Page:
Ireland popular but risky bet for property investors
Ireland's commercial property market moved up from 19th to 13th in the world in terms of the amount of foreign investment it attracted in 2016 following a 24.6pc increase to €5.68bn in the amount of investment.
However, the country is ranked only 35th in terms of being a safe place to invest. These are among the findings in the latest Cushman & Wakefield Investment Atlas, which monitors global property investment trends.
When it comes to investment targets for 2017, Dublin's retail sector is mentioned as one of the European cities that are considered investment targets in 2017: "Dominant centres and flagship high streets in core German and Nordic cities plus Paris, London, Milan, Madrid, Barcelona, Lisbon, Dublin, Amsterdam and Brussels."
In terms of the rise in Ireland's cross-border investment, David Hutchings, head of investment strategy, EMEA Capital Markets at Cushman & Wakefield, said Irish reforms and strong economic recovery have revived the Irish property market "and with good liquidity and high rental growth for good space, this has encouraged renewed interest from investors regionally and globally".
Ireland's overall risk ranking of 35 puts it in the bottom half of the table of 50 countries, which is topped by Norway, Denmark, The Netherlands and Switzerland. Greece is ranked 11 and Bulgaria 13.
Nevertheless, Ireland's risk ranking is still better than the UK, which is ranked an even greater risk at 42.
Referring to the risk related to Ireland's over-dependence on US trade and projections for economic growth for the next five years, Mr Hutchings said these are a reflection of shorter term risks.
"Nevertheless, Ireland's ranking in the table should remind investors that there are certain vulnerabilities in the economy and hence they do need a risk premium in pricing relative to the most secure markets or they must be sure the market will continue to deliver rental and income growth to compensate for the added risks."
"Of the risk factors examined in the table, those holding Ireland back are its exposure to US trade, reliance on energy imports and a relative slowdown in growth compared to the very robust rates seen in the recent recovery. It's worth noting though that the former two have eased as key risk concerns, with the new US administration not yet acting on much of its pre-election global trade rhetoric, while oil prices have been volatile but have not maintained the growth rates seen late last year.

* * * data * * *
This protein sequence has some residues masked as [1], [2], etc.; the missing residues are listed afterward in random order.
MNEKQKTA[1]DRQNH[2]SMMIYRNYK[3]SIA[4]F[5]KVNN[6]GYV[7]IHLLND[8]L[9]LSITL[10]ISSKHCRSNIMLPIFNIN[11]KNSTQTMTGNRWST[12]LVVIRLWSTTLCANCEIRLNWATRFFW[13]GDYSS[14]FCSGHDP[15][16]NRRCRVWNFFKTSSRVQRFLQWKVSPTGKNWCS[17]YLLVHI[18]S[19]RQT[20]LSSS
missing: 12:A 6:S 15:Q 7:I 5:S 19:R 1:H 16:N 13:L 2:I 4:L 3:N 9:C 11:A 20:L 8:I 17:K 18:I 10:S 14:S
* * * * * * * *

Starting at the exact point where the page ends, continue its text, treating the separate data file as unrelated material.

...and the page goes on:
"At the same time, whilst economic growth in Ireland may be slower than in the last five years, it is still forecast to easily outperform EU averages. Hence the relative prognosis on the market is still good, albeit there are potential risk factors to which investors must be alert - such as increased political uncertainty and, of course, Brexit," he added.
In terms of political stability, Ireland is ranked a respectable 15 and that is ahead of the UK at 26 and Germany at 23.
Such rankings could well be reversed if British prime minister Theresa May secures a landslide election victory in the UK and Ireland's minority Government becomes paralysed by the political opposition.
In terms of risk, Norway is considered the safest place in which to invest, mainly because of its low levels of energy imports, its low dependence on US trade and stable political situation.
But one of the key differences between Ireland and Norway is energy imports, with Ireland ranked 47 based on 2013 imports while Norway, due to its high oil resources, was ranked the safest bet at 1.
Ireland's dependence on US trade is also given a risky 44 out of 50 and while in the past this might have been considered unfair as strong US trade would have been considered healthy, in more recent times with President Trump threatening to bring jobs home, it looks like US trade is considered more risky.
The Atlas report says that short-term risk is lowest in core European markets, in particular those in the Nordics, the Netherlands and Switzerland.
Some less core markets also feature strongly, such as Portugal, Spain, Poland and Greece due to their more limited exposure to US trade but also a relative improvement in growth.
Central European markets led by Poland and the Czech Republic are well placed but on a broader reading, Thailand, India and Indonesia are perhaps best placed among emerging markets generally due to their balance of risk, deficits and growth.
Russia and to some extent Brazil are among the most improved, meanwhile, with stronger confidence thanks to a change in policy and lower inflation in Brazil and stronger oil prices and the ending of recession in Russia.
Another interesting feature of the global market has been the upsurge in development land sales, which accounted for the largest investment sector in 2016, well ahead of offices.
Mr Hutchings attributed this to the Asian market, which represents 94pc of global development land sales, with China alone accounting for 87pc of transactions in the sector.
"Clearly this reflects a very different dynamic in terms of a developing market with a rapid rate or urbanisation and expansion, but also in terms of a market with large land resources and a high level of greenfield development versus the situation in much of Western Europe where a lot of development will be on brownfield urban land where older buildings are purchased and repositioned or cleared and redeveloped. Hence development land sales per se are much less in developed markets."
In a separate report, Cushman & Wakefield Ireland estimate that Ireland's development land market recorded €792m worth of direct and indirect transactions in the Greater Dublin Area, Cork, Galway and Limerick. These included 180 direct development land sales totalling €687m.
In terms of value, direct sales were moderately lower compared to 2015, when approximately €721m worth of sales were completed. However, the volume of transactions in 2016 recorded an increase of 15pc.